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Knowing that conservative judges care less and less about respecting precedent, while repeatedly allowing sincerely held religious beliefs to override common sense, a Jewish group in Florida has filed a lawsuit (you can read it here) challenging the state’s new 15-week abortion ban, set to go into effect on July 1. The law offers no exceptions for rape or incest and replaces the previous ban at 24 weeks.

While pro-choice groups have already filed a lawsuit against the new law, the one filed by Congregation L’Dor Va-Dor offers a unique claim: Their faith requires women to have control over their bodies:

“For Jews, all life is precious and thus the decision to bring new life into the world is not taken lightly or determined by state fiat,” the lawsuit said. “In Jewish law, abortion is required if necessary to protect the health, mental or physical well-being of the woman, or for many other reasons not permitted under the act [the new law]. As such, the act prohibits Jewish women from practicing their faith free of government intrusion and thus violates their privacy rights and religious freedom.”

The lawsuit also said congregation members and other people who “do not share the religious views reflected in the act will suffer … irreparable harm by having their religious freedom under the Florida Constitution violated.”

The lawsuit is a direct challenge to the Christian nationalist mindset that now seems to permeate conservative judges. If religious beliefs can override pandemic safety measures or threaten long-standing church/state separation principles, why can’t Jewish beliefs pose a credible threat to a law banning abortion for almost any reason after an arbitrary time?

This is hardly a unique position among Jewish people. The 2014 Pew Religious Landscape Study found that 83% of Jews in the U.S. believed abortion should be legal in all or most cases. To allow the Florida law to go into effect would prevent many Jews from exercising their religious beliefs. Either judges need to admit non-Christian views don’t matter, since that’s what the trend seems to look like these days anyway, or they need to respect faith-based beliefs no matter where they’re coming from. No wonder the lawsuit says, bluntly, “The Jewish people have often borne the brunt of the horrors that occur when the power of Christianity has merged with the power of the state.”

The lawsuit, which was filed on Friday in the Leon County Circuit Court, also notes that “no fetus is viable at 15 weeks of pregnancy” and that allowing this law to go into effect would punish countless women:

To base criminal charge on such an elusive definition [of viability] and to threaten criminal charges against physicians and a wide dragnet of others who may be deemed to have assisted a woman in obtaining an abortion will have a strong chilling effect upon the women of this state who do not share the views of a Governor who is all too willing to target even the most powerful entities in Florida who defy his will and thus would not hesitate to persecute and prosecute those who intentionally defy the Act or who cannot understand its vague terms.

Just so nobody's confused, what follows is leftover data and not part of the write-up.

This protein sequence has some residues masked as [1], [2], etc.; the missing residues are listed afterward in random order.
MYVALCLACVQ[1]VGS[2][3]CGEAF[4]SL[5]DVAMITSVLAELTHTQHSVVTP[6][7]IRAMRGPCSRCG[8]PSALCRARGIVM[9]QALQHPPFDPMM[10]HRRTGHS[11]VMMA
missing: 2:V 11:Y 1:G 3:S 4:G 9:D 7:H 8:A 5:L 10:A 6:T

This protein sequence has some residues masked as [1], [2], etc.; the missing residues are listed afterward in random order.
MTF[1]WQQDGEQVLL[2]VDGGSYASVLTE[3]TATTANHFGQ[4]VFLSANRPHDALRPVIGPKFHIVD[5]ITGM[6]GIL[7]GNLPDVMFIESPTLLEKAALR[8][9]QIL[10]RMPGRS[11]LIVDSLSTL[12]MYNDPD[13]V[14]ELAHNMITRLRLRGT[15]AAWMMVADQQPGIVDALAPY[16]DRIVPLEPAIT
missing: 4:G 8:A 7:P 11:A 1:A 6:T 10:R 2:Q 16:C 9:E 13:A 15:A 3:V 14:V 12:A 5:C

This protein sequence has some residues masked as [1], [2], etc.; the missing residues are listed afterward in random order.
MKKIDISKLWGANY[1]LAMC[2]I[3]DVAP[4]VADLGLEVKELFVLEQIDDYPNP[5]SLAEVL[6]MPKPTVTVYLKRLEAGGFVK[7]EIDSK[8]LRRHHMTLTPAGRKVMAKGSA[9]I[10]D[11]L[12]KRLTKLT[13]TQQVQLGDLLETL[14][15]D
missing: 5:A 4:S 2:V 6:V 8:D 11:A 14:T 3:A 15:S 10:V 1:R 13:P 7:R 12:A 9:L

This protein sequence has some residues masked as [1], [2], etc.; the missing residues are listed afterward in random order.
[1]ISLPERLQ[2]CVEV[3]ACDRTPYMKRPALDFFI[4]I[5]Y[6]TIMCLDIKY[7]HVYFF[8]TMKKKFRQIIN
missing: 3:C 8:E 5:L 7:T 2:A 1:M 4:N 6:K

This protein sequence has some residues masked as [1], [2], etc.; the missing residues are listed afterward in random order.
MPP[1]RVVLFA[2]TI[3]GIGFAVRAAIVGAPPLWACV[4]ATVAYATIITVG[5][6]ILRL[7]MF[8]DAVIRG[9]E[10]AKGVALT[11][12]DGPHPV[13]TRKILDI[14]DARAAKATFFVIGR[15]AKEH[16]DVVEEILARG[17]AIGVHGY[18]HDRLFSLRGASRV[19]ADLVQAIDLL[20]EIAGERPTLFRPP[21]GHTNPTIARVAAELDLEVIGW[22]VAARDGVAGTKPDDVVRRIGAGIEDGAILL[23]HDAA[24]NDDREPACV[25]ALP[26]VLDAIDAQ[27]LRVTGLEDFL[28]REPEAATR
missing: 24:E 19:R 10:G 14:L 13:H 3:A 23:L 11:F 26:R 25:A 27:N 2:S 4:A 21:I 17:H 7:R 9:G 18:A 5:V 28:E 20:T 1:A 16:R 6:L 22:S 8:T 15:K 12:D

Specifically, the lawsuit alleges the state would be violating women’s right to privacy, religious freedom, due process, and equal protection through this new law. It’ll be up to a judge to decide if this law can go into effect, independently of whatever the Supreme Court says any day now.

You may recall that The Satanic Temple tried using a similar argument to fight anti-abortion laws in Missouri years ago, saying that those laws violated their client’s Satanic belief that “one’s body is inviolable, subject to one’s own will alone.” One case was tossed out on a technicality because the plaintiff was no longer pregnant. Another was rejected because the judges said the patient could still obtain an abortion if she jumped through the state’s hoops… even if they were unnecessary. (The hoops, in other words, weren’t violating her religious beliefs.)

This new lawsuit, however, is a completely different beast altogether. No one can write it off as some sort of “stunt.” There are many, many Jewish women who would be affected by the Florida law. And no one’s doubting the religious sincerity of the people involved. It really boils down to whether Republicans’ desire to force their conservative Christian will on people will be allowed to stand, even when it directly prohibits other people from exercising their religious beliefs.

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Hemant Mehta is the founder of, a YouTube creator, podcast co-host, and author of multiple books about atheism. He can be reached at @HemantMehta.